8.Seven members of the newly formed LNIB (Loch Ness Investigation Bureau) observed an object travelling through the water at Urquhart Bay during an expedition in 1962. It was the 18th of October and it was in the afternoon that they filmed an object approximately 200 metres away, described as being a 'long dark shape'.
10. On the 6th of June 1963 the LNIB obtained a 16mm film showing a large dark object at over 3 kilometres away, travelling through shallow waters. It stopped and stayed stationary for the duration. Then, on the 13th June, the LNIB captured on film an object floating in the Loch about 1 kilometre away. The film quality was poor, due to a heat haze.
12. While camping with his wife Pauline at Achnahanet, Peter Hodge witnessed the appearance of a long pole-like object in the Loch. He claimed that when he slammed shut the door of his car the object disappeared abruptly leaving only a wash behind it as it swam away. His wife managed to capture the wake on film that the object had apparently left behind.
14. A series of waves, or possibly humps, were filmed by Les Durkin of the LNIB on the 22nd of May 1967. The film is approximately 15 seconds long and shows what looks like waves or humps moving against the wind at a range of 900 to 1000 metres. It was calculated that the height and size of these 'objects' was around 11 to 15 metres long and 60 centimetres high, possibly travelling at about 3 metres per second.
15. Another well known film is the one taken by LNIB member Dick Raynor on the 13th June 1967. Conditions on the Loch were very good and a clear wash or wake can be seen before and after the Scot II tour boat passes into view. Raynor explains that passengers on the boat would not have seen this disturbance as they they were too low to the water and it was also about half a mile away from Scot II. The objects speed was estimated to be about 2.2 metres per second. This film offers creditable proof of some large animal living in Loch Ness and was agreed by many experts to be an authentic and convincing series of shots.
17. Christopher and Jeffrey Hunter, members of the LNIB, filmed something diving in the waters of Loch Ness. It was the 23rd of August 1967 and conditions were calm but hazy. Experts said it resembled a bird.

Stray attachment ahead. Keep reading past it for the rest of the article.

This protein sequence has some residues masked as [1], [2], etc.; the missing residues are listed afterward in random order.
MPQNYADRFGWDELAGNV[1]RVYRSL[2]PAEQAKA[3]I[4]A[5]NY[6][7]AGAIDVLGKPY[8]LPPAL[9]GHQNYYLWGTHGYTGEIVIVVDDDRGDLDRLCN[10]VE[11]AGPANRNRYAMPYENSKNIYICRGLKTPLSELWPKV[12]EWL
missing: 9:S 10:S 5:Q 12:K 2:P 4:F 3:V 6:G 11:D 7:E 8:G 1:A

25. On the 18th of July 1975, Alan Wilkins filmed an object using his 16mm camera. It was fitted with a 300mm lens and was shot at a caravan site at Rubha Ban, near Invermoriston, when he was on holiday with his family. He kept watch with his son and at 7:20am a long, dark object appeared in the middle of the Loch. He described its size as very large and it continually sank beneath the surface, appearing then disappearing. It then disappeared leaving only a swirl of water behind.
26. On 22nd August, 1977, while standing on the shore opposite Urquhart Castle, Peter and Gwen Smith filmed something, using colour film, that resembled the neck of a creature surfacing about 160 metres away. Peter described it as 'strangely thick', at least 30cm wide, and he said that it had a rectangular head with no discernible features. Its colouration was described as a leathery-brown and they noticed that it was about the height of a man. Gwen started to film the object just as it started to submerge using an 8mm Printz T3 Zoom camera. It surfaced again, then a second, then a third time. Finally, at 5:15pm, it submerged for the last time and disappeared. There were other witnesses of these events aboard a small rowing boat. Two boys who were out fishing that day, Christopher Idle and John Coulton, also saw what the Smiths had seen. They described it as having a tapered neck which joined to a head, which resembled a large sheeps head. They insisted that what they had seen was not any normal creature that they had come across before, and argued that it was not a log or any inanimate object floating in the Loch.
27. An American, by the name of John Erik Beckford, set up two video cameras in the hope of capturing the Monster on film. He set up the cameras in different locations overlooking Urquhart Bay. One of the cameras were placed at the Clansman Hotel while the second was set up in old croft houses at St. Ninians. Each camera had zoom lenses fitted to them and polarised filters, and the film could run for approximately 100 hours nonstop while running in a stop-frame mode. That same day something was filmed about 200m from the shore. Disturbances in the water can be seen, like an interference of wakes caused by two unknown objects, and splashing can be seen clearly. One of the 'splashes' was estimated to have been about 21 metres long. Further more, three dark objects were seen heading towards Urquhart Castle, signifying a possible existence of more than one creature in Loch Ness.
28. A strange commotion in the waters of Urquhart Bay was filmed, by an anonymous tourist, overlooking Urquhart Castle on 21st of July 1992. It shows what looks to be a creature 'swimming' and 'rolling' about in the water. It was shown on National television during a BBC News broadcast, where experts put forward their opinions of the disturbance in Urquhart bay. They were undecided due to the many explanations of its cause.
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Recorded Film Evidence